Film scholars have long remarked on the unexpectedly straight-forward and morally upright endings of many noir films, speculating that the Hays Code's insistence on the victory of virtue over cynicism may have been to blame—an accusation which, if true, produced some of the most iconic endings in cinematic history: Walter Neff speaking his halting confession into a detective's tape recorder; Joe Gillis floating face-down in Norma Desmond's swimming pool; Harry Lyme reaching up from the Vienna sewers with his last breath.
In Scarlet Street, however, such a memorable moment of justice and moral triumph is conspicuously absent. Lang takes great pains to convince his audience that there is no possible way that Cross will ever suffer publically for his crimes, despite his eventual efforts to admit to them. So thoroughly did Cross he succeed in convincing the police of his innocence (and sending Johnny to the chair) that his attempts to square the scales of justice fall on deaf ears.
The film's final shot, with Cross shuffling woefully past the art gallery where his final masterpiece has just been sold, gives audiences a glimpse of his future—a future haunted by the clamorous imputations of his victims. He, like so many of us, has managed to avoid the public consequences of his sins, but he will spend the rest of his days confronting the one jury he cannot possibly escape: himself.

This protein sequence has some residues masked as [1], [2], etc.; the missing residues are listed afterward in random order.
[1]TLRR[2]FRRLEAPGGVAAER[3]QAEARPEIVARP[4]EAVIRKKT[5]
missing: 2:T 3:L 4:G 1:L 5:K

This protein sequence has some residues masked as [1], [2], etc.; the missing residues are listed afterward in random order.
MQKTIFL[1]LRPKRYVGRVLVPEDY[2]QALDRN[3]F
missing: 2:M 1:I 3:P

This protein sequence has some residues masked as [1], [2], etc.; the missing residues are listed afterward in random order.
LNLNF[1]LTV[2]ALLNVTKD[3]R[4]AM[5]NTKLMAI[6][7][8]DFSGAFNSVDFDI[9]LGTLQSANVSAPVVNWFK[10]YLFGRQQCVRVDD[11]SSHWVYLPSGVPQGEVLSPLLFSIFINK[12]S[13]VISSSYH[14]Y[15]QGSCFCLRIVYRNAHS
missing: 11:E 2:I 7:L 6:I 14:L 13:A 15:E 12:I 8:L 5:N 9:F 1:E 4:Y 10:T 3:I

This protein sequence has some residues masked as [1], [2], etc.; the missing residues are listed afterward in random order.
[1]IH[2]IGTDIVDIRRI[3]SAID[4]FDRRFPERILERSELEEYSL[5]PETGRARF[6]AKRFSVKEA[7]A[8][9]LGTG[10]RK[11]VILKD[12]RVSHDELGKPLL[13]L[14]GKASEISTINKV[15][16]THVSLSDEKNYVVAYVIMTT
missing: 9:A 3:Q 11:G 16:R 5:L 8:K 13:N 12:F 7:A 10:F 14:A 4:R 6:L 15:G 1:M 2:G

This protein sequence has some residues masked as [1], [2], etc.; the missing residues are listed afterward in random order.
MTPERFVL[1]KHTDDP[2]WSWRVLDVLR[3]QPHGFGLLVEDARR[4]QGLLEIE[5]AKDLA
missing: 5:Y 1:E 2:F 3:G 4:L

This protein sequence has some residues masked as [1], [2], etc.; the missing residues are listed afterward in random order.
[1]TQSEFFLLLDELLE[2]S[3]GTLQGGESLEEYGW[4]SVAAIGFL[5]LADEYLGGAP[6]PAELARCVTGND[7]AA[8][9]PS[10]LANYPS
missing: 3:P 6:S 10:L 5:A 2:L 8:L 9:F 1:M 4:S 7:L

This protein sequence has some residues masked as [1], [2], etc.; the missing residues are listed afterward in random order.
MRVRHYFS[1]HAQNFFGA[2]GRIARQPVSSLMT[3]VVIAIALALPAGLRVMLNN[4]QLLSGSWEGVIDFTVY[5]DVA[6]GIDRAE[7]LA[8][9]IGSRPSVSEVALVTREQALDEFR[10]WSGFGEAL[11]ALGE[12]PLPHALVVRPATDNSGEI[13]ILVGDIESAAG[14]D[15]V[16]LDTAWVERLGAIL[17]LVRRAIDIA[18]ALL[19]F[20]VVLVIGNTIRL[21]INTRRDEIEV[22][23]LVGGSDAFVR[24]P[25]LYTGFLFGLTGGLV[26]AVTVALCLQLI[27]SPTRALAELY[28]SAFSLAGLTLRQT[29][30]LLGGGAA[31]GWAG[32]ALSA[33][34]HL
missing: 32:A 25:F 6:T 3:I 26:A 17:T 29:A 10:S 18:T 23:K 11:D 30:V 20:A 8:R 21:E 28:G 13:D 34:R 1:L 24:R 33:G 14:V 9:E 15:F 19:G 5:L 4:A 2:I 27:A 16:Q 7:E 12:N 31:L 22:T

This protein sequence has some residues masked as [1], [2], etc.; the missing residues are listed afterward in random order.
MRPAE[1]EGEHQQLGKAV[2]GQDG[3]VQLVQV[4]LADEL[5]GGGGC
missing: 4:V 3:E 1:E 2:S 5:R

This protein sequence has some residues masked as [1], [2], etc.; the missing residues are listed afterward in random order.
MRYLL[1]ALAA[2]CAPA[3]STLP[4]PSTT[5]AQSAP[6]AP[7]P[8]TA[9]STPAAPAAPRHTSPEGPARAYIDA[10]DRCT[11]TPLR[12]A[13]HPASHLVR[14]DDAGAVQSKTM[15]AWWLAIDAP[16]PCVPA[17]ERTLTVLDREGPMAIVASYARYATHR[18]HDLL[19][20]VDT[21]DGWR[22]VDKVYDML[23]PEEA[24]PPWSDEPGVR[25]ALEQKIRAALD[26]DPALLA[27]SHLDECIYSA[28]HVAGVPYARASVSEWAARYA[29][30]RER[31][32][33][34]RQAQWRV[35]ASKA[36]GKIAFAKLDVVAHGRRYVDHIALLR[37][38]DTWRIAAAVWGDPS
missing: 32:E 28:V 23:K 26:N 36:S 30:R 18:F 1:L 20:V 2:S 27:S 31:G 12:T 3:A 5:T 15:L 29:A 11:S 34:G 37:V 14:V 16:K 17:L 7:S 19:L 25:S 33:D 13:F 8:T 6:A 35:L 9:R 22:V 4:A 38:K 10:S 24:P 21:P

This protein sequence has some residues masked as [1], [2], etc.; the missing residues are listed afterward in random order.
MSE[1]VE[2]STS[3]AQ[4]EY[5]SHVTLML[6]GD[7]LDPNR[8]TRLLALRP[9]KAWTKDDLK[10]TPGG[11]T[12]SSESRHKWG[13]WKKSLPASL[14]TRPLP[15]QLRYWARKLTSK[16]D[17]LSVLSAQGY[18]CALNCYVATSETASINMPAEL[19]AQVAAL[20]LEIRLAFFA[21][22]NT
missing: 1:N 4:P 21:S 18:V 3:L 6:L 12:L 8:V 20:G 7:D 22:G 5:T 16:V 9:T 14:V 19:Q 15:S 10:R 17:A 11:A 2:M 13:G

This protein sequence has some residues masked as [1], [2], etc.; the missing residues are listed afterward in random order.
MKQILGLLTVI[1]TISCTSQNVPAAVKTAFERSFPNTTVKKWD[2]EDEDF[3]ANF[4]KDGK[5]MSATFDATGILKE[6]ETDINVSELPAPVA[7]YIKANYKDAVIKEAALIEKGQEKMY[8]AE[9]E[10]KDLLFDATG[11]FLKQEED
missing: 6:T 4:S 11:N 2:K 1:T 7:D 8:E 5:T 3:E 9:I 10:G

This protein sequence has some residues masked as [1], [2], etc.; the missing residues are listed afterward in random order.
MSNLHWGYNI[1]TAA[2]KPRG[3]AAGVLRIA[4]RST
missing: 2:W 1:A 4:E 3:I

While the bleakness of the film's finale is undeniable, it leaves behind a glimmer of hope, challenging the viewer to move beyond Cross' guilt-ridden desperation, to focus upon the possibility of his redemption.
Despite his unconscionable actions, Christopher Cross is a good man; as a good man, his future will be ever-clouded by the memory of the violence he has committed. Yet this memory may prove to be his saving grace, for it is an undeniable sign his conscience is working on him, reminding him at every turn of his heinous crime. In the daily struggle to appease the accusations of his conscience, he may finally work out his salvation, purified by the justice of his self-recriminations, and sanctified through the injustice of escaping unpunished in the face of such overwhelming guilt.
Cross is doomed (and blessed) to live out his name, carrying the cross of his transgressions until the end of his earthly days.
As one of the film's characters tells Cross, "Nobody gets away with murder. No one escapes punishment."
That is true for all sin, and thank God for it. But let us be even more grateful for the role we ourselves are allowed to play in the drama of redemption, and the conscience plays such an active part in the working-out of our own salvation. God, in His infinite Wisdom, makes use of our own self-knowledge and guilt to prepare us for His grace, saving us through the poundings of our tell-tale hearts.
And Miss Film Noir is the surprising dame who can still be bothered to remind us of it.